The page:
Spending quite a bit of time on the road the last few years, I only recently thought about how reliant I’ve become on electronic navigation to plot my course.
When coordinating visits with dealers or farmers, it’s generally assumed I have a GPS system and an address is all that’s needed to calculate the quickest route to my destination.
As convenient and common as GPS navigation has become to get from point A to point B, it’s not a tool everyone is familiar with, especially in agriculture. I was reminded of this fact while sitting in on a recent roundtable discussion at the National No-Tillage Conference on getting guidance on guidance systems.
Of the 25 or so farmers in the room, about one-quarter of them had little or no experience with GPS, while a handful of others simply had bad experiences. I was a little surprised by this, but as the discussion advanced, a few farmers cited nonexistent or poor dealer support as a reason for their lack of guidance.
One noted that he was “oversold” a GPS system that didn’t fit his operation, while another farmer hoped his dealer would have more clearly defined the return on investment of an RTK system for his strip-till operation.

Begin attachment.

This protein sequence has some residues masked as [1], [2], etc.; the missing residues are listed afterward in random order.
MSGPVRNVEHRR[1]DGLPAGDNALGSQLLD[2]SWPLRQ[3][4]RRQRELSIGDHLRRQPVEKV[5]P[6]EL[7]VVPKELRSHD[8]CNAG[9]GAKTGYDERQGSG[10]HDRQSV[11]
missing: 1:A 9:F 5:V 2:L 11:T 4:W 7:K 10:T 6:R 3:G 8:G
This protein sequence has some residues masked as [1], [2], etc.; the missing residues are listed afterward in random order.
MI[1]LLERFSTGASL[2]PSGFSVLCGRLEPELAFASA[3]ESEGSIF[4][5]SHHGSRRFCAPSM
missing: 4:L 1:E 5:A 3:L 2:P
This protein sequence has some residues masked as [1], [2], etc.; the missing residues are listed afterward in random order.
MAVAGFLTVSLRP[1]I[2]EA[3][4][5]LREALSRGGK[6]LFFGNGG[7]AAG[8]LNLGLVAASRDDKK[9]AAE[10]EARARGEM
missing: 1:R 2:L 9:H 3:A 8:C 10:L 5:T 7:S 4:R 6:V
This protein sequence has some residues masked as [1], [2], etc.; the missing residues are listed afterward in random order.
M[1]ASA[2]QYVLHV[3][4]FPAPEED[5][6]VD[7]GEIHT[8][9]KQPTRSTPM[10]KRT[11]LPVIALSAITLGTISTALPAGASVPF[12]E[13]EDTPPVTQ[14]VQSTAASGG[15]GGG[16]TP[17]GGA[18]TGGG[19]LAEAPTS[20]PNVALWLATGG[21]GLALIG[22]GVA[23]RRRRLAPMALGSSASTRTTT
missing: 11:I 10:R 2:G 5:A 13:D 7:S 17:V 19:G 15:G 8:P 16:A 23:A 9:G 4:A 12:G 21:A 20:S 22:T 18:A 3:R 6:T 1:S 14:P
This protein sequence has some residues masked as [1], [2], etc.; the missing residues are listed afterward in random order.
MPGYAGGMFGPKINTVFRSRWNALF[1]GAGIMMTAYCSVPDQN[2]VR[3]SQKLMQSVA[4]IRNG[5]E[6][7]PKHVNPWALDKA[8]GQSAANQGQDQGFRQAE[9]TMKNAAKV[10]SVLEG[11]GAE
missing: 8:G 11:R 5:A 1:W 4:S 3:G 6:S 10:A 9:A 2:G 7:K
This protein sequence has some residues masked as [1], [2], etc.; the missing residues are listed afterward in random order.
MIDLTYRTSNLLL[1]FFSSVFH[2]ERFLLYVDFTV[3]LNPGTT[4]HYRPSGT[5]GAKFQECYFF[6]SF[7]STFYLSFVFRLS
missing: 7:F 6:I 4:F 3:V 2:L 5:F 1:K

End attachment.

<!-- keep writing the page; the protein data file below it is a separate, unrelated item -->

“I know some of the payback is a little hard to put a number to, but for how much I paid for the system, nobody could tell me if my expectations were realistic or not,” the strip-tiller said.
Capable precision dealers are in tune with their customers’ questions, even at the most basic level. GPS might seem like a standard technology on tractors today, but with a host of guidance systems on the market to correlate with a range of GPS correction signals, there’s still plenty of room for confusion.
GPS shouldn’t be an enigma for farmers and dealers can help eliminate the ambiguity by making sure customers start with a system that suits their immediate needs — but leaves room to grow.
There was little debate among the more experienced guidance users in the roundtable that the technology was worth the investment. Whether it was the ability to work longer hours, “reminding myself to take my hands off the steering wheel” or an understanding that “if I can send a text, I can get reliable cellular RTK,” farmers measure GPS payback in different ways.
It’s important for dealers to direct them toward those paybacks, because as one farmer put it, “I don’t know anybody who gets GPS and then decides to go back to steering on his own, unless they don’t understand it.”